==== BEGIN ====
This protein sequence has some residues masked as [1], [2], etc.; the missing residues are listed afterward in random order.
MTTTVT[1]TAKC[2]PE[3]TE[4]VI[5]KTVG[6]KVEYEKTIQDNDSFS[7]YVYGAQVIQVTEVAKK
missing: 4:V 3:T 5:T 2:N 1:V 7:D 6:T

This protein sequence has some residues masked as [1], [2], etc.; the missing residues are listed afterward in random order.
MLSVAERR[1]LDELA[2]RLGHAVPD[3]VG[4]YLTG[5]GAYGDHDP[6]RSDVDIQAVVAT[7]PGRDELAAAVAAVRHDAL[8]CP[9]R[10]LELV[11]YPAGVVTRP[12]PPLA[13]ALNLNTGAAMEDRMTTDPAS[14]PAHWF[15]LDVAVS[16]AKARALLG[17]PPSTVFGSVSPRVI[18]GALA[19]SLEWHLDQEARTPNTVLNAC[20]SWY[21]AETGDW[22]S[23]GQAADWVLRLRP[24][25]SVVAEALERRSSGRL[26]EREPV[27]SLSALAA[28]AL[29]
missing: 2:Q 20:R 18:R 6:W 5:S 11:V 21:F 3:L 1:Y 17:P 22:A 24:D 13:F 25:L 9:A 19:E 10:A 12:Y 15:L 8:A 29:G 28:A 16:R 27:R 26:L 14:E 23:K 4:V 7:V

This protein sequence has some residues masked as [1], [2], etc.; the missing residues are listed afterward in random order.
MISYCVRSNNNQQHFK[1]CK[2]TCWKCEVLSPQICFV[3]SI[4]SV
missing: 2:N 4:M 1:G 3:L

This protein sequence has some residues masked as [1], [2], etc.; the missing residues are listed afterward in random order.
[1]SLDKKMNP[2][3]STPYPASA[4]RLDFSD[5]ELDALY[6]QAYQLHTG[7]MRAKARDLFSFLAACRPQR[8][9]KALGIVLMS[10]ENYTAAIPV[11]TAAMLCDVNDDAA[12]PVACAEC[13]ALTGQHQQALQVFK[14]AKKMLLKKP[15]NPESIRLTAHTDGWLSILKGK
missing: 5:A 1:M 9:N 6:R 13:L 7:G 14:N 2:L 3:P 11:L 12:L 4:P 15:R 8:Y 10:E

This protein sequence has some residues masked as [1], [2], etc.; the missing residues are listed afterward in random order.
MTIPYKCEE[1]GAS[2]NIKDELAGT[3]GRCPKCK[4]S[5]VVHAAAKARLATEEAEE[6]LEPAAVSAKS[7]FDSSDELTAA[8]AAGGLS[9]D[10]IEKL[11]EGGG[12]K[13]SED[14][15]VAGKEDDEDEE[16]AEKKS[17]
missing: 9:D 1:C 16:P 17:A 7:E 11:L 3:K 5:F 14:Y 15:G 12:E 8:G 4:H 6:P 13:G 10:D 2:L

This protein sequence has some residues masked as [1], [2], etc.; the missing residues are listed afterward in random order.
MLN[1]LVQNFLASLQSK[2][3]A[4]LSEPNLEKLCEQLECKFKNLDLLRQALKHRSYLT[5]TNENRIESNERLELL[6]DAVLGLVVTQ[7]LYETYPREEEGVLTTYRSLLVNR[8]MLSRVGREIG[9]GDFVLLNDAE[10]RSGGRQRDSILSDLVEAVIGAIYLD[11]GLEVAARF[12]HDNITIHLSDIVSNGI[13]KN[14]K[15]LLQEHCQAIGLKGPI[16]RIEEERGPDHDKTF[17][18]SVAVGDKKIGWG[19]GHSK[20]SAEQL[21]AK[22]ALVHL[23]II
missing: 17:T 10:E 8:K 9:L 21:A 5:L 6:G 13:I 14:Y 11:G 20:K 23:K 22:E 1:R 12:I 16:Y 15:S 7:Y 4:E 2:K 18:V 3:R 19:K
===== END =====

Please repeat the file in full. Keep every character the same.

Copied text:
This protein sequence has some residues masked as [1], [2], etc.; the missing residues are listed afterward in random order.
MTTTVT[1]TAKC[2]PE[3]TE[4]VI[5]KTVG[6]KVEYEKTIQDNDSFS[7]YVYGAQVIQVTEVAKK
missing: 4:V 3:T 5:T 2:N 1:V 7:D 6:T

This protein sequence has some residues masked as [1], [2], etc.; the missing residues are listed afterward in random order.
MLSVAERR[1]LDELA[2]RLGHAVPD[3]VG[4]YLTG[5]GAYGDHDP[6]RSDVDIQAVVAT[7]PGRDELAAAVAAVRHDAL[8]CP[9]R[10]LELV[11]YPAGVVTRP[12]PPLA[13]ALNLNTGAAMEDRMTTDPAS[14]PAHWF[15]LDVAVS[16]AKARALLG[17]PPSTVFGSVSPRVI[18]GALA[19]SLEWHLDQEARTPNTVLNAC[20]SWY[21]AETGDW[22]S[23]GQAADWVLRLRP[24][25]SVVAEALERRSSGRL[26]EREPV[27]SLSALAA[28]AL[29]
missing: 2:Q 20:R 18:R 6:W 5:S 11:V 21:F 3:L 1:Y 17:P 22:A 24:D 13:F 25:L 9:A 19:E 10:A 12:Y 15:L 8:A 29:G 28:A 16:R 27:R 26:L 14:E 23:K 4:V 7:V

This protein sequence has some residues masked as [1], [2], etc.; the missing residues are listed afterward in random order.
MISYCVRSNNNQQHFK[1]CK[2]TCWKCEVLSPQICFV[3]SI[4]SV
missing: 2:N 4:M 1:G 3:L

This protein sequence has some residues masked as [1], [2], etc.; the missing residues are listed afterward in random order.
[1]SLDKKMNP[2][3]STPYPASA[4]RLDFSD[5]ELDALY[6]QAYQLHTG[7]MRAKARDLFSFLAACRPQR[8][9]KALGIVLMS[10]ENYTAAIPV[11]TAAMLCDVNDDAA[12]PVACAEC[13]ALTGQHQQALQVFK[14]AKKMLLKKP[15]NPESIRLTAHTDGWLSILKGK
missing: 5:A 1:M 9:N 6:R 13:L 7:G 14:N 2:L 3:P 11:L 12:L 4:P 15:R 8:Y 10:E

This protein sequence has some residues masked as [1], [2], etc.; the missing residues are listed afterward in random order.
MTIPYKCEE[1]GAS[2]NIKDELAGT[3]GRCPKCK[4]S[5]VVHAAAKARLATEEAEE[6]LEPAAVSAKS[7]FDSSDELTAA[8]AAGGLS[9]D[10]IEKL[11]EGGG[12]K[13]SED[14][15]VAGKEDDEDEE[16]AEKKS[17]
missing: 9:D 1:C 16:P 17:A 7:E 11:L 3:K 5:F 14:Y 15:G 12:E 8:G 4:H 6:P 13:G 10:D 2:L

This protein sequence has some residues masked as [1], [2], etc.; the missing residues are listed afterward in random order.
MLN[1]LVQNFLASLQSK[2][3]A[4]LSEPNLEKLCEQLECKFKNLDLLRQALKHRSYLT[5]TNENRIESNERLELL[6]DAVLGLVVTQ[7]LYETYPREEEGVLTTYRSLLVNR[8]MLSRVGREIG[9]GDFVLLNDAE[10]RSGGRQRDSILSDLVEAVIGAIYLD[11]GLEVAARF[12]HDNITIHLSDIVSNGI[13]KN[14]K[15]LLQEHCQAIGLKGPI[16]RIEEERGPDHDKTF[17][18]SVAVGDKKIGWG[19]GHSK[20]SAEQL[21]AK[22]ALVHL[23]II
missing: 17:T 10:E 8:K 9:L 21:A 5:L 6:G 13:I 14:Y 11:G 20:K 23:K 22:E 1:R 12:I 16:Y 15:S 7:Y 4:E 2:K 18:V 3:R 19:K